This poem is written with five characters per line, so the second and fourth lines should rhyme. However, if you read it with modern Mandarin Chinese readings it does not. Although this is of course a Chinese poem written by a Japanese author, they were still using character readings from China. Fortunately, the Japanese preserved the pronunciations for Chinese characters from various time periods. These are called the on-yomi 音読み as opposed to the kun-yomi 訓読み readings. The latter are the native readings assigned to characters. The former are broken down into three time periods:

  • Go 吳 – Readings from before the 7th / 8th centuries. Possibly from the Korean peninsula or southern China. Often used in Buddhist texts.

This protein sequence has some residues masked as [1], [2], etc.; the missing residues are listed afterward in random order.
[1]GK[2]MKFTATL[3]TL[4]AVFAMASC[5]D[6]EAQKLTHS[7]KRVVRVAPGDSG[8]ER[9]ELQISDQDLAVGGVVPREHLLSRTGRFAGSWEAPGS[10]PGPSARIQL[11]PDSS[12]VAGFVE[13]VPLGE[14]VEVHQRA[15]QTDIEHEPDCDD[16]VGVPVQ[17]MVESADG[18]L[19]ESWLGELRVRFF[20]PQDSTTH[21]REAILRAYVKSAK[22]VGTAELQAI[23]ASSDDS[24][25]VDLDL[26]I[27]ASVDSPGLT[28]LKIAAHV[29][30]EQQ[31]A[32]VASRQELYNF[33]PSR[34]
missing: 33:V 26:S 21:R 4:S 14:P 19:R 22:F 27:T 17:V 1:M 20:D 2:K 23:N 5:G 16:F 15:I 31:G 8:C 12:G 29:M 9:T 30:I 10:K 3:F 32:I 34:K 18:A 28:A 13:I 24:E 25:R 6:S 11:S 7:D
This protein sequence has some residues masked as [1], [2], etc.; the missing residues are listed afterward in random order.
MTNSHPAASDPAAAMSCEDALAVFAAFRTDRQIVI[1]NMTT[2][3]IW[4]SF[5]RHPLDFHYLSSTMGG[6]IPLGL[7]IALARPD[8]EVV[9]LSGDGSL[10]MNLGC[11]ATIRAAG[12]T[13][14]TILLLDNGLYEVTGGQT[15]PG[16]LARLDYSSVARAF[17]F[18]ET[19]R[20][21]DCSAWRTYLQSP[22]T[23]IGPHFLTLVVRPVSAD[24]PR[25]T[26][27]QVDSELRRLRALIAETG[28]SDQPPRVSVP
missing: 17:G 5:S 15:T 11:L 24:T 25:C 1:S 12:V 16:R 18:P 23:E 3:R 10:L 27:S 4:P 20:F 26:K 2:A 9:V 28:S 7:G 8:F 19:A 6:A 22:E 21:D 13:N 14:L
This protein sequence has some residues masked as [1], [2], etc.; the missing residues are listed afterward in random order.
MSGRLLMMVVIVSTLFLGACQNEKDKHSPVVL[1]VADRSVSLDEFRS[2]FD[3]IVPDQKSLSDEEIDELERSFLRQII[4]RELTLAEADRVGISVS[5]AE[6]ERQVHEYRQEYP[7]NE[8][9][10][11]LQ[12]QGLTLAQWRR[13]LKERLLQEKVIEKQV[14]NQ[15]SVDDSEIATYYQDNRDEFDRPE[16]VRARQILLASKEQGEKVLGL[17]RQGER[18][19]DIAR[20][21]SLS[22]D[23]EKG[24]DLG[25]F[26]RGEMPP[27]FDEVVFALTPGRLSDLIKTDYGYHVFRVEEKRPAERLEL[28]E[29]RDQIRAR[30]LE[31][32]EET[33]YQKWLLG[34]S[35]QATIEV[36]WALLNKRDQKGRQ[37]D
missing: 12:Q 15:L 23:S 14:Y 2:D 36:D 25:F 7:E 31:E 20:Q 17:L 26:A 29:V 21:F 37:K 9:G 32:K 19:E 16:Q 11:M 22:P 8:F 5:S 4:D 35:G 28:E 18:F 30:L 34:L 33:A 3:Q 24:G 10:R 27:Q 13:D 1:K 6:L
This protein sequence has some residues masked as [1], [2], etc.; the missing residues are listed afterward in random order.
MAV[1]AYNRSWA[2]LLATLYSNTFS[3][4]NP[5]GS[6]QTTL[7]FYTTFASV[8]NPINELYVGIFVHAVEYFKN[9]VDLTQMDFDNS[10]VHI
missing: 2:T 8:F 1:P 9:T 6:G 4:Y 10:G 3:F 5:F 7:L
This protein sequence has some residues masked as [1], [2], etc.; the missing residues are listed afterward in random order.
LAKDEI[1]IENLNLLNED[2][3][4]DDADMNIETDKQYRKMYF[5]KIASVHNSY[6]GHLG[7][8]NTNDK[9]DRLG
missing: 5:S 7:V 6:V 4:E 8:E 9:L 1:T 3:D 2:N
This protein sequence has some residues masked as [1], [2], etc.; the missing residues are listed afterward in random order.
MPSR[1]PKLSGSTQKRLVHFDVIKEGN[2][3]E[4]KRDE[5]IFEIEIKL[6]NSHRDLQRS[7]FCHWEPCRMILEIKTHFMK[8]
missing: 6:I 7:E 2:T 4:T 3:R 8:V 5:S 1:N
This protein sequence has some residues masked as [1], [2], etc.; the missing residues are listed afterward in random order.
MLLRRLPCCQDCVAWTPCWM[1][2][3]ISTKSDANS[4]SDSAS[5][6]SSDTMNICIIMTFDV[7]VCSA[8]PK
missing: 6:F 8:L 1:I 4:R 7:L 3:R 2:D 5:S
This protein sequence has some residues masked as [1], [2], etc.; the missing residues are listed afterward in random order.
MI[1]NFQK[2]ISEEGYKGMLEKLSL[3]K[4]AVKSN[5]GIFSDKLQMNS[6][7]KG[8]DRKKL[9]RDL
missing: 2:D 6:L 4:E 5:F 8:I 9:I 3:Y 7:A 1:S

• Kan 漢 – Readings from the mid Tang Dynasty (618-907). Generally reflect the pronunciation of Chang'an 長安.

  • 唐 – Readings from the Song Dynasty (960-1279). Often used in the Zen school. Here refers to China rather than the Tang Dynasty.

For our purposes we will compare the Mandarin to the Japanese on-yomi readings in the aforementioned chronological order. Given that Prince Ōtsu died in 686 the kan reading might be better reflective of what the author had in mind when composing the poem, though the go reading also seems to make sense. Again, the second and fourth lines are supposed to rhyme.

Mandarin 中文
Japanese On-yomi (go/kan/)

kon / kin
u / o
sai / sei

ku / ko
shō / sei
se / sai
myō / mei

zen / sen
ru / ro
mu / bu / mo
su / shu

jyaku / seki
zui / sui
ke / ka
kō / kyō